The protection of TV characters like Micky Mouse, Batman and Homer Simpson is not only important for making movies but also for marketing and merchandising. Many imaginary characters have been the object of German court decisions, for example Harry Potter1, Bill 2 (a dog character) and Pumuckl 3.
For some time now, the imaginary character Pippi Langstrumpf has been at the centre of many court decisions.4 Well known in the U.S under the name Pippi Longstocking, Pippi Langstrumpf is a freckle faced nine year girl with red hair pigtails, unusual clothes and a superhuman strength. Even though her mother is dead and her father is far away sailing, she is happy, rich, and fearless. Recently5, the copyright holder of the Pippi Langstrumpf character sued various retailers who were selling carnival costumes of Pippi Langstrumpf. Although the retailers had changed some small details, there could be little doubt that the costumes were designed to represent Pippi Langstrumpf. The courts had to decide whether this constituted an infringement of the author’s copyright.
Copyright protection of TV characters
Sec. 2 of the German Copyright Act defines works which are protected under German Copyright Law.
Cinematographic works are explicitly mentioned. Therefore, the concrete form of a film is undoubtedly protected by German Copyright Law. The script and plot of the story is also protected. In contrast, TV characters are not explicitly mentioned in that list. However, the list is not totally inflexible but open to the interpretation by the courts. In the case of Asterix- Parodies6 the German Federal Supreme Court decided that “famous cartoon characters enjoy comprehensive copyright protection which is not limited to their concrete graphic representations in certain stories”. It would seem that to ensure protection under German copyright law it is necessary to create a distinctive imaginary personality with an unmistakable combination of external features, qualities, and recognisable behavioural trends.
An exemption to the normal copyright protection is regulated by Sec. 24 of the German Copyright Act. A new work can be published and used without acquiring permission from the original author if it is independent from the pre-existing work. This is defined as “fair use”. However, case law shows that the necessary criteria to rely on this exemption can be very stringent. Fair use requires that the pre-existing work has faded significantly enough into the background, so that the new work appears independent from the original. Nevertheless, it is not necessary that in the new work the copyrighted character only “shimmers through weakly”. This, it is argued would be too restrictive for the “fair use” exemption to apply. The similarity permitted to the pre-existing work depends on what extent it is necessary to borrow the copyright.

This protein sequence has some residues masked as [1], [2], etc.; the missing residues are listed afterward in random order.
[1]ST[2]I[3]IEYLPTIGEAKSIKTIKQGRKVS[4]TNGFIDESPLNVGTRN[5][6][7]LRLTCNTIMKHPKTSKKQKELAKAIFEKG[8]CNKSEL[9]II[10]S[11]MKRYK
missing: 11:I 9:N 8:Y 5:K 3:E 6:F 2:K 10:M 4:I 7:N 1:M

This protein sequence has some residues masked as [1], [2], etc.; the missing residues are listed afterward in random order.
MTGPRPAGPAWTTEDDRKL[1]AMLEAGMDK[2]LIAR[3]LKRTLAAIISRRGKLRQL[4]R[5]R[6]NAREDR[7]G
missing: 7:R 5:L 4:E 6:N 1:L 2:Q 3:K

For example, if the pre-existing work is an object of a parody, the secondary work must remain recognizable to achieve the same comedic effect. However, it should be noted that there is no specific exemption in the legislation that says that parodies may utilize works without acquiring permission from the author. Therefore, it is necessary that the new work remains independent in the sense of Sec. 24 of the German Copyright Act from the original piece.
In the Pippi Langstrumpf costume case mentioned above, both the Cologne District Court and the Cologne Court of Appeal agreed with the jurisdiction of the German Federal Supreme Court that the character Pippi Langstrumpf was protected under the German Copyright Act. The courts noted that the character has a high level of creativity due to her extraordinary features. Furthermore, the courts decided that the sale of the carnival costumes could not be considered to fall under the exemption of “fair use”. Since the general impression created by the costumes was the same, it was irrelevant that some minor details were different from the original character. Additionally, the carnival costumes were neither parodies of the character nor did they have an sufficiently independent threshold of originality.
These recent judgements show that the degree of copyright protection for TV characters in Germany remains high. It seems that utilizing the original character in a predominantly unchanged format or exploiting the character in another guise or creative work will in most cases be found to be an infringement of the author’s copyright.